Neither the master nor the second mate had undertaken required bridge resource management training. This probably contributed to the ineffective implementation of bridge resource management on board, which resulted in the single person errors that contributed to this accident not being detected.
The provision of bridge resource management (BRM) training to Goliath’s deck officers should improve the effectiveness of BRM on board and reduce the risk of single person errors going undetected. In addition, the inclusion of the BRM training requirement in the fleet crew training schedule and the introduction of navigation audits to verify shipboard compliance with the BRM requirements of the safety management system should adequately address the safety issue.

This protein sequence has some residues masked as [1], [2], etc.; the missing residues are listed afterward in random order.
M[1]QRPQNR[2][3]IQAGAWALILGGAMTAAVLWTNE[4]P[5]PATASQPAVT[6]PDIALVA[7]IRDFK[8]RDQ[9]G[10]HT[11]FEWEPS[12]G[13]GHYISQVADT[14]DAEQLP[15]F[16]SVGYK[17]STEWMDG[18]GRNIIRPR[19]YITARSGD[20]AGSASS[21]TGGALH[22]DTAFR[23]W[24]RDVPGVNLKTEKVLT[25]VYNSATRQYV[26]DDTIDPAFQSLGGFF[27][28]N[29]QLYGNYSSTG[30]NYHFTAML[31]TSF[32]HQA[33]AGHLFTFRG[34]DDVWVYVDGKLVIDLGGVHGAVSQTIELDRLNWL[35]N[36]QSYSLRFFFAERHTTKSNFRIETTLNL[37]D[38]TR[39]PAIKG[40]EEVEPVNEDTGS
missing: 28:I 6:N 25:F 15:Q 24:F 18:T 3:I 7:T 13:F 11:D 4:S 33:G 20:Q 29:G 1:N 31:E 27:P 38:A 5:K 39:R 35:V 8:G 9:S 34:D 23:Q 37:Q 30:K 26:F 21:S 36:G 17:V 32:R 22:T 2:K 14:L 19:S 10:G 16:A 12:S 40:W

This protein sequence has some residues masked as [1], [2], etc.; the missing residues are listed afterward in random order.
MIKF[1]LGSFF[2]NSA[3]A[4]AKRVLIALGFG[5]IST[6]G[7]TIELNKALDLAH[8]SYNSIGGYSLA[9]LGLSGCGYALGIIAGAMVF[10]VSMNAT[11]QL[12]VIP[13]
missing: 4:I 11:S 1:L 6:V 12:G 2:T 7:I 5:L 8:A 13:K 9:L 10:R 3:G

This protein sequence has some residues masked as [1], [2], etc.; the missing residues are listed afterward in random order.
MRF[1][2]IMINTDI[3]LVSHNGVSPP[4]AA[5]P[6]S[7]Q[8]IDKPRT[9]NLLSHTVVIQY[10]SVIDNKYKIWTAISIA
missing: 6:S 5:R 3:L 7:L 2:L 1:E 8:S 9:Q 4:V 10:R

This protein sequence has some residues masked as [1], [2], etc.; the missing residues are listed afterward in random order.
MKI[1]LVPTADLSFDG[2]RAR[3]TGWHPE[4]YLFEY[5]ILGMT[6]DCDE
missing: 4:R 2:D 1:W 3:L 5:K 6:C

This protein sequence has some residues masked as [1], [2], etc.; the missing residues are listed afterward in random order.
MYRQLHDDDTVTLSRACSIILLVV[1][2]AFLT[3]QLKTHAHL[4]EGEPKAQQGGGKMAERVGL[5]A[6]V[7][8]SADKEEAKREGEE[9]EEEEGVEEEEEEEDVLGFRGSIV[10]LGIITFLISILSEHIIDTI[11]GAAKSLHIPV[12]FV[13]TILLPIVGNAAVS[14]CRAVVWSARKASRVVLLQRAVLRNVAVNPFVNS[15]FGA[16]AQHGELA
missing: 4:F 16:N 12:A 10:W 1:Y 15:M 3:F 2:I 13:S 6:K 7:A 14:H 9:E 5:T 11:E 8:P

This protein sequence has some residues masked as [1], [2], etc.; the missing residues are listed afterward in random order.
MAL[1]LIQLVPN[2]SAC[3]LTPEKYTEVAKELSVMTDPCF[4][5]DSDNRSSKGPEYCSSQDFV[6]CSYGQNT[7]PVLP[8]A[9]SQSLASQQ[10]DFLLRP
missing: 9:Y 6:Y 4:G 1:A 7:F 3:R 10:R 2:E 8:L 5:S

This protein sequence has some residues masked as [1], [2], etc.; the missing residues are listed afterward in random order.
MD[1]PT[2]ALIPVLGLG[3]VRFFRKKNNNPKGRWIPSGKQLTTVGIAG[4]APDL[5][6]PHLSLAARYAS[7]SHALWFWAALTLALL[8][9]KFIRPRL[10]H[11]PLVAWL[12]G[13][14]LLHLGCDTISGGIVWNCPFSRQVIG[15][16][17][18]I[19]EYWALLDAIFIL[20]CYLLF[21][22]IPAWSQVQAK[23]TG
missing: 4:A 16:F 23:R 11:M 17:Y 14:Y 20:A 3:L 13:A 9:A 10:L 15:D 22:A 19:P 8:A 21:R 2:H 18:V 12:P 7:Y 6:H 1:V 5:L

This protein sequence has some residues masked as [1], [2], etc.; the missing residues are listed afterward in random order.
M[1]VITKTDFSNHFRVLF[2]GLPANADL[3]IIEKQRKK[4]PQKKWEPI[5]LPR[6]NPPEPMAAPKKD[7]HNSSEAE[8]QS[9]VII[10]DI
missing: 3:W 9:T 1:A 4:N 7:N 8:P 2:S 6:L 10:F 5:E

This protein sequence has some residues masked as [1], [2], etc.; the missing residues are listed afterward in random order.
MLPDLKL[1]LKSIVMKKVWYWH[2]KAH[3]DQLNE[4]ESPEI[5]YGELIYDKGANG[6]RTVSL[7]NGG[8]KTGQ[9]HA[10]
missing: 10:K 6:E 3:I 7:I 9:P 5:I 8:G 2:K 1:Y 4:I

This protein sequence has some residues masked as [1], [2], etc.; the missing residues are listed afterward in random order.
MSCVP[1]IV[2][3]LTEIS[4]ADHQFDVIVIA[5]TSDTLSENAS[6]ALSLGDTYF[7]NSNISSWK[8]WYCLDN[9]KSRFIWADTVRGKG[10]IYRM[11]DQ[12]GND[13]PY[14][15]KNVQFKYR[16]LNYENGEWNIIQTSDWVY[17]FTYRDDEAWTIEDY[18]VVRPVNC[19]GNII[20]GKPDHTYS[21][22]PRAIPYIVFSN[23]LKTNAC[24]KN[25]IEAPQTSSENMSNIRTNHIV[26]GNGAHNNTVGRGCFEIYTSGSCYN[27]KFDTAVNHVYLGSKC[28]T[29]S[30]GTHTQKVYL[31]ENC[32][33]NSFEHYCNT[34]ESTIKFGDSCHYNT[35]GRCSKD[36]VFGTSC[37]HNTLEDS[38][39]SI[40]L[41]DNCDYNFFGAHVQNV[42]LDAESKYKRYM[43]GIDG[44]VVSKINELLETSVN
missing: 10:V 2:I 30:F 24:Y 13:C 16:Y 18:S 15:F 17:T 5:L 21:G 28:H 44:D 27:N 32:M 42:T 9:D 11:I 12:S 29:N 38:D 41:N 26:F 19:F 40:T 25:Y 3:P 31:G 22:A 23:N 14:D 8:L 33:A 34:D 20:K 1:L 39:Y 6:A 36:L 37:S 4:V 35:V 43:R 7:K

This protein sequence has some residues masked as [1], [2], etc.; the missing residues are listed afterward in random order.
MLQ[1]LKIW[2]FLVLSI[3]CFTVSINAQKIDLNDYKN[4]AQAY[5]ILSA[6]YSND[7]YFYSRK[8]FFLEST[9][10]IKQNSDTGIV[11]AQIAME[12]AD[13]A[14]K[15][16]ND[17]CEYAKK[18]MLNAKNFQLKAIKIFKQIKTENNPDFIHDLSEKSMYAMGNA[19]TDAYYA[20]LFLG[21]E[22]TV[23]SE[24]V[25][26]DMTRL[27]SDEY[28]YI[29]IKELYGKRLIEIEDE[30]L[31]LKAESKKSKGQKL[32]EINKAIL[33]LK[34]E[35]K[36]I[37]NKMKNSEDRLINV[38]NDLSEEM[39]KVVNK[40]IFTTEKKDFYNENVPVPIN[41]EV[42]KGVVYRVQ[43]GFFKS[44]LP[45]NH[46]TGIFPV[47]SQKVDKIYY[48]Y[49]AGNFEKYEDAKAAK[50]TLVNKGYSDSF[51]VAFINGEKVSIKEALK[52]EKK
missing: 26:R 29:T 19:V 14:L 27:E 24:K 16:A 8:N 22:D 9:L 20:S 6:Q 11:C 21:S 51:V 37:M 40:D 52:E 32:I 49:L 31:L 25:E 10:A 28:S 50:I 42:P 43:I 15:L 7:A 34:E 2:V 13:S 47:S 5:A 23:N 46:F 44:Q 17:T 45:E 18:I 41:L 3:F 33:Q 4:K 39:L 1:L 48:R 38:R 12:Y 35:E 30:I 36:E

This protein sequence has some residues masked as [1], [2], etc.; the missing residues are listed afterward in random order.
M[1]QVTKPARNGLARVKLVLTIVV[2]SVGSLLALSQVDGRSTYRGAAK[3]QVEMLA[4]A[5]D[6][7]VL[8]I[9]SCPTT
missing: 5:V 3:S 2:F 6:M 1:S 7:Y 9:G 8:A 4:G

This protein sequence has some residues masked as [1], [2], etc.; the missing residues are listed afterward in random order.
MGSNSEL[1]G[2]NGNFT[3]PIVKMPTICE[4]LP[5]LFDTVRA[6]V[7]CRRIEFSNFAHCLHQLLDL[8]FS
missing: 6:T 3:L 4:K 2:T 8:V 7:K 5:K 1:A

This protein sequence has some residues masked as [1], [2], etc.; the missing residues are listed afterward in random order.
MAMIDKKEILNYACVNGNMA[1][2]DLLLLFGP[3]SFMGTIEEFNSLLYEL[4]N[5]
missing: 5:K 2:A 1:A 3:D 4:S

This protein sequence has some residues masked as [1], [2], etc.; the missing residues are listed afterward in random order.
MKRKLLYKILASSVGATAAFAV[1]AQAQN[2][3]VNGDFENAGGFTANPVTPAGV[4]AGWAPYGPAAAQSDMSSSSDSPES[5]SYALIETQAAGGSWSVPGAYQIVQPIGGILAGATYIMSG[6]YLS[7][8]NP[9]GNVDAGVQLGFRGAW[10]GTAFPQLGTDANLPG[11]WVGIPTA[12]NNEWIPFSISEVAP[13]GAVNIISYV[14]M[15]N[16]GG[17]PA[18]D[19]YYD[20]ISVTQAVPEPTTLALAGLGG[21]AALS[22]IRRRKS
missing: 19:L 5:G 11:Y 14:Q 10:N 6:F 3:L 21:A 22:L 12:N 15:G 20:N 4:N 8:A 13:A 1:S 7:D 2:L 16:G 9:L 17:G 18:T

On 3 June 2022, CSL Australia advised the ATSB that all deck officers serving on board Goliath, on both duty rosters, had been provided with bridge resource management (BRM) training ashore. The ship’s health safety environment and quality (HSEQ) manager and HSEQ superintendent also undertook the training, and a new dynamic navigation audit was instituted to allow for regular audits of CSL Australia ships focused on the effective implementation of BRM on board.
On 22 January 2023, CSL Australia advised the ATSB that the crew training schedule for ships across its fleet had been updated to reflect the safety management system’s requirement for BRM training.